New Cadillac V-Series Models Not Headed To China: Exclusive21
General Motors will not offer the new Cadillac V-Series models – the CT4-V and CT5-V – in China, GM Authority has learned from sources familiar with Cadillac product plans.
The decision to not offer the all-new Cadillac V-Series vehicles in the Chinese market is noteworthy given that China has recently become Cadillac’s largest market by sales volume. In 2019, for instance, Cadillac recorded 156,246 new vehicle sales in the United States, some 57,000 units less than the 213,717 units delivered in China during the same timeframe.
Cadillac Sales - 2019 Calendar Year
|MARKET||YTD 19 / YTD 18||YTD 19||YTD 18|
Not offering the Cadillac CT4-V and CT5-V means that Chinese customers will be limited to only a single engine offering in both sedans – the twin-scroll, turbo-charged 2.0L LSY engine, which is rated at a maximum 237 horsepower and 258 pound-feet of torque.
Meanwhile, the two Cadillac V-Series models – which began shipping to U.S. dealers in March just as the COVID-19 pandemic halted GM production in the Americas – deliver more power and more spirited performance.
The CT4-V is powered by a turbo-charged 2.7L I-4 L3B engine with TriPower technology making 325 horsepower and 381 pound-feet of torque mated to a ten-speed automatic transmission with either RWD (standard) or AWD (optional). Magnetic Ride Control is offered on RWD models, while AWD models use passive dampers. Brembo brakes bring the vehicle to a stop.
The CT5-V is powered by a twin-turbo 3.0L V6 LGY engine making a healthy 360 horsepower and 405 pound-feet of torque. Like in its smaller brother, power is sent via a 10-speed automatic transmission with RWD as standard, and AWD optional.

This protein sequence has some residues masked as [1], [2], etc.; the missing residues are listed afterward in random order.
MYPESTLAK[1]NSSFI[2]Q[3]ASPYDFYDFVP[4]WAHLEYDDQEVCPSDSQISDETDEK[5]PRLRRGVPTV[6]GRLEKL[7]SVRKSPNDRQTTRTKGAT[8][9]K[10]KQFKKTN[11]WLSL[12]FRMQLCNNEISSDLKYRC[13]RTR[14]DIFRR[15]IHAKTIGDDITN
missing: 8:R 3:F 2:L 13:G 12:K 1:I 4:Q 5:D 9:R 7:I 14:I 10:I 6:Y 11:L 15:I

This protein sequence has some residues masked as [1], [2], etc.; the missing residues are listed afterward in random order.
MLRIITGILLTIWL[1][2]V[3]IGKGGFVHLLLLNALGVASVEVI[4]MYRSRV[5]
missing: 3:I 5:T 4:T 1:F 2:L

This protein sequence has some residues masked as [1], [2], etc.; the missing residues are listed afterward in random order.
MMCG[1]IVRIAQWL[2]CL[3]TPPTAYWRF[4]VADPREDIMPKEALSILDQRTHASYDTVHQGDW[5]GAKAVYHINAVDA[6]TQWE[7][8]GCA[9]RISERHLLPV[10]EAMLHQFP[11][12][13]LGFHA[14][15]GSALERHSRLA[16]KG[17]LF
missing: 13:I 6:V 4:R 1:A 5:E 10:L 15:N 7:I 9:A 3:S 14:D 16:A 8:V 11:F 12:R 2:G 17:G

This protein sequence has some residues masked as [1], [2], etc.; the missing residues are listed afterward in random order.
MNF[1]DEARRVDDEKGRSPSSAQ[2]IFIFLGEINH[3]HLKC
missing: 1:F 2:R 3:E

In roughly a year, both models will be joined by ultra-high-performance variants – the CT4-V Blackwing and CT5-V Blackwing.
Not bringing the CT4-V and CT5-V in China follows in the footsteps of the discontinued CT6-V, which was also not offered in the Asian country, which is now the world’s largest by sales volume.
It’s worth noting that all three of Cadillac’s primary competitors – Audi, Mercedes-Benz and BMW – offer their mid- and high-tier performance models in China, including S/RS, AMG and M, respectively. Sources tell GM Authority that GM’s decision not to offer Cadillac V-Series vehicles in China are driven by the desire to keep the supply chain simplified, while also allowing the vehicles to slot into a lower tax bracket (China taxes vehicles based on engine displacement). As of this writing, we’re told that no plans exist to change that.
For the time being, the CT4-V and CT5-V have been officially announced for the U.S. and Canada. No official announcements have been made for the two models to become available elsewhere, but we expect them to also become available in the Middle East and South Korea in roughly a year.